What is Two Factor Authentication (2FA)?

Enhanced security over your Money Mover account and personal data

The highest standards of security

At Money Mover, the safety and security of our customers and their data is our number one priority. With this in mind, and in the light of forthcoming regulations, we will soon be enhancing our log in process with Two Factor Authentication (2FA).

What's wrong with just using a password?

Traditionally, web applications and other online services have relied on a user name - generally the user's email address, and a password - a piece of information that only the user should know.

It's no secret that some passwords can be easy to guess, can be vulnerable to being cracked by 'brute force', or may even be stolen from databases by hackers. We're all guilty of using the same passwords across multiple accounts, sharing passwords, and of not adopting best practices around inventing 'strong' passwords, which are generally hard to remember.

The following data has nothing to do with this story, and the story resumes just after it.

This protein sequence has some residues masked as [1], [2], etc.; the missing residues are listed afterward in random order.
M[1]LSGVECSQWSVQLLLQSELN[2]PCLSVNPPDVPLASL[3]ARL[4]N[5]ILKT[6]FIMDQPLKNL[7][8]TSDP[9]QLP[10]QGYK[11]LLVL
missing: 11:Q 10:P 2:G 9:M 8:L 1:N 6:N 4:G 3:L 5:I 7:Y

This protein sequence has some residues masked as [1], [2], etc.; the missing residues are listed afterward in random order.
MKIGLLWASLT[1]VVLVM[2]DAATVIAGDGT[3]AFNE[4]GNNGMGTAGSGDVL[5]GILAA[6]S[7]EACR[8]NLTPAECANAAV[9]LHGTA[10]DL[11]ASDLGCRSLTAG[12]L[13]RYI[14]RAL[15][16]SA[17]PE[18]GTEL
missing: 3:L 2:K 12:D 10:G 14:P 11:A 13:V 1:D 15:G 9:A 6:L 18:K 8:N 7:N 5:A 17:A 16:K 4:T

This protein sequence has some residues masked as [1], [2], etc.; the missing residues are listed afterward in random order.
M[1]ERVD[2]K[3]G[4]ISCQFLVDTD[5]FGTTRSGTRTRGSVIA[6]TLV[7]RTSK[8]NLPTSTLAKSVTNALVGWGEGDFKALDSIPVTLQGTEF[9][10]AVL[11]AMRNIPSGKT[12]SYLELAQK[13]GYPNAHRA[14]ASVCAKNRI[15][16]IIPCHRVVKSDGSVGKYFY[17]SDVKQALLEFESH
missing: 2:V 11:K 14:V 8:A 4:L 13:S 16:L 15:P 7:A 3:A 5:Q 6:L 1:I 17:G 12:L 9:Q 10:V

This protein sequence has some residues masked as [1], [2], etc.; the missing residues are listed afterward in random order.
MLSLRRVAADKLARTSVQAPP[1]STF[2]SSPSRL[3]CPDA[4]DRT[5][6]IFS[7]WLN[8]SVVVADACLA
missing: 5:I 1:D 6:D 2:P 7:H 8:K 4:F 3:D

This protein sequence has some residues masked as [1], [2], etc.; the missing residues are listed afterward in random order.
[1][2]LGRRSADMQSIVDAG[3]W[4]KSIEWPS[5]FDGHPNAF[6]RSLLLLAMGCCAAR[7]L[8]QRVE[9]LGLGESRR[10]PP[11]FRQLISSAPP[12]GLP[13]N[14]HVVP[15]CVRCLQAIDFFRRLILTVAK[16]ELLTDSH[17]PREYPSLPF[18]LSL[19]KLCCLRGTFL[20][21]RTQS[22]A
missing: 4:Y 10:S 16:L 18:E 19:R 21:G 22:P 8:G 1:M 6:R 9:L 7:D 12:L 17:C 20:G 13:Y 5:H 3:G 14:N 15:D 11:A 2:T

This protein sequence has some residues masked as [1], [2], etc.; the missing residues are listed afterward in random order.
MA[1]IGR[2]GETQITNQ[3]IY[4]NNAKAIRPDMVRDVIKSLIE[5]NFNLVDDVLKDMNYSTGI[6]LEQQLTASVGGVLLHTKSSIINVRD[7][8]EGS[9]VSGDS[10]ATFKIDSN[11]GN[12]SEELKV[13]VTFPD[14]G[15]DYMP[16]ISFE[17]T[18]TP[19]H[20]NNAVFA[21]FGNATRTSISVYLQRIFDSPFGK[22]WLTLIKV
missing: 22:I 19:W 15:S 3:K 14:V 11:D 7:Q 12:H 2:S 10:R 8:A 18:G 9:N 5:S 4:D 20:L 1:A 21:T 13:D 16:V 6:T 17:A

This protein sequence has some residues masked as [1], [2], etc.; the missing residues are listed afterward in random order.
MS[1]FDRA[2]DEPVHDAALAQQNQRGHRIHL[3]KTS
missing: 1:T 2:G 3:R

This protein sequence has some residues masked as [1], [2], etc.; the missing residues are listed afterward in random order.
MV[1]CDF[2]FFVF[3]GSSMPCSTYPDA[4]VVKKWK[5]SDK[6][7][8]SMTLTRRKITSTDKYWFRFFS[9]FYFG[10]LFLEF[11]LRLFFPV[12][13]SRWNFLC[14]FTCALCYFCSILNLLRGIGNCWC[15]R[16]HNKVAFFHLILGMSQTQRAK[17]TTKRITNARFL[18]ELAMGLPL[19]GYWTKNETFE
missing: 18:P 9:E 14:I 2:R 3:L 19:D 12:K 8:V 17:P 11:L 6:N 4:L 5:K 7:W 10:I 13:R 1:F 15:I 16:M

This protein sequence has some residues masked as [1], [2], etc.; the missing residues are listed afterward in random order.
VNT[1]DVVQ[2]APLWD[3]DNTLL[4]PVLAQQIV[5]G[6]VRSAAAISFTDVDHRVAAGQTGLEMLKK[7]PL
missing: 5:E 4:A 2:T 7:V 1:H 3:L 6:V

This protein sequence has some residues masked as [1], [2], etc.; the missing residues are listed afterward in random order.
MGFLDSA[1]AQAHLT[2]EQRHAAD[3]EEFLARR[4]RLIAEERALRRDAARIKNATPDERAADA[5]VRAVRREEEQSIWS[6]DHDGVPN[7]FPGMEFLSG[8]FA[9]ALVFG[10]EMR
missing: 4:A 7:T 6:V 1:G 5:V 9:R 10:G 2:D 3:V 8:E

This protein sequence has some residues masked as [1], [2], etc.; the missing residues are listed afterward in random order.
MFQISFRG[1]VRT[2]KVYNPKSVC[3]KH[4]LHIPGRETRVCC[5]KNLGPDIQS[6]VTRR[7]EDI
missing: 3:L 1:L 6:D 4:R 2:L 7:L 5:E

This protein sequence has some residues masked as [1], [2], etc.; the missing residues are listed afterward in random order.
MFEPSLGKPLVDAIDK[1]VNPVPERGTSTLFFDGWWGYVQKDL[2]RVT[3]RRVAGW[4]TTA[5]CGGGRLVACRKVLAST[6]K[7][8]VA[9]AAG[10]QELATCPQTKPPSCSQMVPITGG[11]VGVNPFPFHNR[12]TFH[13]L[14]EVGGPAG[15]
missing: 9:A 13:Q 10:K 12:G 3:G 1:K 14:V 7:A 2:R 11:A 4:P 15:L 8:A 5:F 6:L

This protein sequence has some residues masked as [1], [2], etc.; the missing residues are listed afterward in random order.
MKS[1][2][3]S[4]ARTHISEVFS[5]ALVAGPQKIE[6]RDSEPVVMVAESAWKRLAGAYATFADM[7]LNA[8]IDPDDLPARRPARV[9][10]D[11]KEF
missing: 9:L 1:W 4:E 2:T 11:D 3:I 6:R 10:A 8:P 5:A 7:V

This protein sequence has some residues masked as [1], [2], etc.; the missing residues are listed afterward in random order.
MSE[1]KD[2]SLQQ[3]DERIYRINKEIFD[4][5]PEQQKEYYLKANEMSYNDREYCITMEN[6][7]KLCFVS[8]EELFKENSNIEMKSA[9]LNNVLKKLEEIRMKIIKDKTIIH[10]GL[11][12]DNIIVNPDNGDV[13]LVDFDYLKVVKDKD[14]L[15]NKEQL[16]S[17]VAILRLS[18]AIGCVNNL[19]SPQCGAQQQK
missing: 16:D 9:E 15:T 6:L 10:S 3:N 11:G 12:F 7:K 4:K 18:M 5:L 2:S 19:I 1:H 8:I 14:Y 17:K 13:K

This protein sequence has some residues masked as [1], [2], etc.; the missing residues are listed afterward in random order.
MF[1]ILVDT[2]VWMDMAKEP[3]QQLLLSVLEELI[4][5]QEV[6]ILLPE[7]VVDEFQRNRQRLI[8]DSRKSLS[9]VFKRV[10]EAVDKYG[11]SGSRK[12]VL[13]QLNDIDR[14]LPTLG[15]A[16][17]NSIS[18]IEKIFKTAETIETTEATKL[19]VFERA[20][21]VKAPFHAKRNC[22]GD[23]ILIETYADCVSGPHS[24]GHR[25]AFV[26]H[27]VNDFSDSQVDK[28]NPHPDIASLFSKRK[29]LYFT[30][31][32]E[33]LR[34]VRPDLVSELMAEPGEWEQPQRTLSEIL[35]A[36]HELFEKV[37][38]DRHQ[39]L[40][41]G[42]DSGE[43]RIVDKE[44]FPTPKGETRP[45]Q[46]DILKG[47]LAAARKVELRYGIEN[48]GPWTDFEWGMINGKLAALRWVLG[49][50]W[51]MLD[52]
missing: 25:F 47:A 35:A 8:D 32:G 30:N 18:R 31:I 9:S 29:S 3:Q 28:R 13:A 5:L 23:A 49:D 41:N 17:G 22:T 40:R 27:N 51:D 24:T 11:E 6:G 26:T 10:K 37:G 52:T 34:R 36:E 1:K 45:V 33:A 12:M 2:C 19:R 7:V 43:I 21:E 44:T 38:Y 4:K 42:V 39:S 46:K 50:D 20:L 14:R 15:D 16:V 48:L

What is Two Factor Authentication?

This combination of user name and password is no longer considered to offer strong authentication. The technology industry - especially in fintech - is gradually moving to authentication which is much more difficult to crack.

This is where 2FA comes in.

2FA enhances the user name and password combination by requesting information that is either from:

  • something which is in the 'possession' of the user (e.g. an ID card, smartphone or hardware token) or;
  • something which is 'inherent' to the user (e.g. a scan of a face, iris or finger print, or even the way in which you move a mouse around the screen)

Combining a password with one of these two different factors (something which only the user possesses and something which is genetically unique to the user) provides a level of confidence in user authentication which is significantly superior to that provided by a password alone. 

According to industry experts, 2FA and other forms of multi-factor authentication can dramatically reduce online identity theft and other online fraud, because the victim's password is no longer enough to give a hacker access to their information.